The official summer season of Ballroom With A Twist starts this weekend. Val Chmerkovskiy and Anna Treybunskaya will be dancing in Brooks, California at the Cache Creek Casino Resort. The Sacramento Bee interviewed Val about the show. He talks all about it below for how the show is more than just dancing. He also talks about Dancing With The Stars and being a violinist…
“This show is a fusion of ‘So You Think You Can Dance’ alumni and finalists from ‘American Idol,’ ” Chmerkovskiy explained. “It’s hip-hop with a bit of a twist, bringing in some ballroom dancing. Somewhat into the show, we invite the audience to come on stage and it turns into a big dance party.
“Nobody feels intimidated,” he continued. “We don’t grab people and throw them on stage. We’ve never had a problem, believe me, getting people to participate. The group that comes on stage is clearly dominated by women, but there’s a mix. The audience is so comfortable by that time because we work hard to build a relationship.”
But the show is more than just dancing, Chmerkovskiy said.
“Another twist is a Q and A we have at the end of the show,” he said. “I am enjoying these shows immensely and the venues in which I’ve performed. I’ve never had such a privilege before.”
Chmerkovskiy has been with “Dancing With the Stars” through many changes, a significant one last year being the dropping of the live orchestra, which stirred a controversy among loyalists.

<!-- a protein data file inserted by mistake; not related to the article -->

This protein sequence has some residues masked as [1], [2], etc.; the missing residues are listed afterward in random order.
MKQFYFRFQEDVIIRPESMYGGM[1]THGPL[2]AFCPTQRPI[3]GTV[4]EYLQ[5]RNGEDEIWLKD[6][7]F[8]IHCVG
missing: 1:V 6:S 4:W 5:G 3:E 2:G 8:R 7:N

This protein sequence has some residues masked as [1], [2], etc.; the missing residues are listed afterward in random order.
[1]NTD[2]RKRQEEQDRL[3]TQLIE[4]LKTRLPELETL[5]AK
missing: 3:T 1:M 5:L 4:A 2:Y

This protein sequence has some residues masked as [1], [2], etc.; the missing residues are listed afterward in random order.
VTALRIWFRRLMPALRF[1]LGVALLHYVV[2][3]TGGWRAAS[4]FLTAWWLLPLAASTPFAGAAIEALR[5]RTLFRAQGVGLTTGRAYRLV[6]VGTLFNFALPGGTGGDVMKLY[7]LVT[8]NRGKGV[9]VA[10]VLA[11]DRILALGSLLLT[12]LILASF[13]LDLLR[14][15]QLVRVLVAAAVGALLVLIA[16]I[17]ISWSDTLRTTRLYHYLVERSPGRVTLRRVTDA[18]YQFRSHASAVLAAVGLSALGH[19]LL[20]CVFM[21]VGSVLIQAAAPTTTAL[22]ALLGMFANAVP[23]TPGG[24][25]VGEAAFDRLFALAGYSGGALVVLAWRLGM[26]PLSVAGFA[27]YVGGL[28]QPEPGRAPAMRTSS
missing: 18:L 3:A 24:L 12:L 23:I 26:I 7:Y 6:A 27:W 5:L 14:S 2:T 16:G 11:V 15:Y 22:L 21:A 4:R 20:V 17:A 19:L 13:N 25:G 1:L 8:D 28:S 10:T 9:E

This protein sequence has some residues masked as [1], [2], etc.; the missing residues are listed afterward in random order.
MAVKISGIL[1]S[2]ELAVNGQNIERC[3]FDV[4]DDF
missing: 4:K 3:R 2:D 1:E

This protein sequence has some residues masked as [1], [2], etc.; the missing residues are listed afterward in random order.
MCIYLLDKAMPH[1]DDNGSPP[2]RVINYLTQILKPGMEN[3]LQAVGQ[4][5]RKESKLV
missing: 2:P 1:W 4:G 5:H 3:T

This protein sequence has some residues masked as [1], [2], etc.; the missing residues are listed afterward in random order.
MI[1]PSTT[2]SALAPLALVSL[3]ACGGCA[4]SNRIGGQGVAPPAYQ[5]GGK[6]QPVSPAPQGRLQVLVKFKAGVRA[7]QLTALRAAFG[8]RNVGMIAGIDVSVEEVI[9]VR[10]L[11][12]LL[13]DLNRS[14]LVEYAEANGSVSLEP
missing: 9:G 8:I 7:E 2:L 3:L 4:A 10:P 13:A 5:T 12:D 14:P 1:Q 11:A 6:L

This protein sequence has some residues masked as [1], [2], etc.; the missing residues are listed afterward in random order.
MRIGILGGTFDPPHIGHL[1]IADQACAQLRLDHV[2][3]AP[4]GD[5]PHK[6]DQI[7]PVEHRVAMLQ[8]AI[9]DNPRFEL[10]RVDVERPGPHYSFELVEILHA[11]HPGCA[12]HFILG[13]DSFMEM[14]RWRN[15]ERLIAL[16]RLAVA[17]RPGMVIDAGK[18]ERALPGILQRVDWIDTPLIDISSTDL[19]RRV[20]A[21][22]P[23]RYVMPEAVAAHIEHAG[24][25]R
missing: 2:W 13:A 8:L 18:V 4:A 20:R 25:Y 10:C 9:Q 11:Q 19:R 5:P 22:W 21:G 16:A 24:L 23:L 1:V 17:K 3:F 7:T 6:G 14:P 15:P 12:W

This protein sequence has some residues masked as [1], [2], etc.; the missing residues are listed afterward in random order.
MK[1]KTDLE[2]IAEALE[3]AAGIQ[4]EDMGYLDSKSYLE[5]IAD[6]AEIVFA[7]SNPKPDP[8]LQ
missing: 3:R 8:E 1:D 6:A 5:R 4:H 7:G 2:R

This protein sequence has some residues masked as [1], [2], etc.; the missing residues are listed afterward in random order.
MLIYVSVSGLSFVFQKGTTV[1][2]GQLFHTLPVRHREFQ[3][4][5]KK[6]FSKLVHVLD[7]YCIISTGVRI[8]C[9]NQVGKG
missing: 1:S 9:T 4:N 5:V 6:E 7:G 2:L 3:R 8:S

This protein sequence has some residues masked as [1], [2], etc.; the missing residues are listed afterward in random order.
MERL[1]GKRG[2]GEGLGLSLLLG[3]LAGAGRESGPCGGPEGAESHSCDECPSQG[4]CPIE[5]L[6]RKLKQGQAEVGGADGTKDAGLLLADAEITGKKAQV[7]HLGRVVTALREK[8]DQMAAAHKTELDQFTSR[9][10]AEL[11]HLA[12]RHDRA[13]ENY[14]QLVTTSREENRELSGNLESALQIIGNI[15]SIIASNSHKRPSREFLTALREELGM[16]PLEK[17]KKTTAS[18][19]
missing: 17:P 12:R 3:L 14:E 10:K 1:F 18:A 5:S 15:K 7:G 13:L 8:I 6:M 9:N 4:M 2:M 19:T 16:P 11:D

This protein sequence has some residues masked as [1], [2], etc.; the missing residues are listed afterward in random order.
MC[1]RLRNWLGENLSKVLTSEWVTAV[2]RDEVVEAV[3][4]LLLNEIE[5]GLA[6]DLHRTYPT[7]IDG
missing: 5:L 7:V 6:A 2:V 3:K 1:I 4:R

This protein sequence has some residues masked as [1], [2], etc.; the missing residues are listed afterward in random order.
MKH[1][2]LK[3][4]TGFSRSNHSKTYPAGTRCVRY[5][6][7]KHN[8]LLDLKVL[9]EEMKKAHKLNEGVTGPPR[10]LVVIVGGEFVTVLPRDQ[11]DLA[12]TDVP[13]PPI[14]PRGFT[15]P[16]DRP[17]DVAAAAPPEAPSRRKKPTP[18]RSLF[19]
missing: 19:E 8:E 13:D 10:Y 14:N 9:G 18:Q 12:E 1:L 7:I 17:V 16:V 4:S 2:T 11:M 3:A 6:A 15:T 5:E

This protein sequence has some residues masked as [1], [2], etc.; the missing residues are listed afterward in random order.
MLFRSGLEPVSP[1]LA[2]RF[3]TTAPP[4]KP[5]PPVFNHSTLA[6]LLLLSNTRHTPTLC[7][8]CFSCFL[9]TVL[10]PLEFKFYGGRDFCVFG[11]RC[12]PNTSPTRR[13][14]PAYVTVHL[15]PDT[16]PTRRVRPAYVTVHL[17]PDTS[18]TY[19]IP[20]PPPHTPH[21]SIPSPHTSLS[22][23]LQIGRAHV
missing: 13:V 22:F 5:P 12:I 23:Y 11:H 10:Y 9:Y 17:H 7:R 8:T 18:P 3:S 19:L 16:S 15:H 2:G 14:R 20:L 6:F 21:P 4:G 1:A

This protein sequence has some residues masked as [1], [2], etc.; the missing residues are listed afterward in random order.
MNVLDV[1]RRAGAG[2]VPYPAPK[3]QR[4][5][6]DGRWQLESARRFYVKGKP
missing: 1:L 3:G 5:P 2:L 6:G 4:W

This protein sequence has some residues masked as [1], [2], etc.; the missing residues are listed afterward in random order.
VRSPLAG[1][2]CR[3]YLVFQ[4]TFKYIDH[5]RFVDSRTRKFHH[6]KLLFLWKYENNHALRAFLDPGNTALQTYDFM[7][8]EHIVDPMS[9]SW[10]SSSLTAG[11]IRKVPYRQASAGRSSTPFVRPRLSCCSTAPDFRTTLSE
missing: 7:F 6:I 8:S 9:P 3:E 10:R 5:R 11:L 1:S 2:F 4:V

“I was sad, of course,” Chmerkovskiy said of the change. “There’s a beauty in live music that can never be substituted by electronics. But there’s also another side. Pop music changes so much there are sounds that can’t be replicated by live musicians, and last year, I think, was the best season we had music-wise.”
Chmerkovskiy knows more about music than just how to dance to it. He’s also a violinist, which he describes as his “first passion.” He took up the instrument when he was 5 years old in Odessa, Ukraine.
“I took it very seriously until I became a concert master of a youth orchestra when I was 17 or 18,” he said. “Then my teacher moved to San Francisco, and once he was gone, I lost it. Without practice, my skill level fell. I don’t play it with any seriousness now.”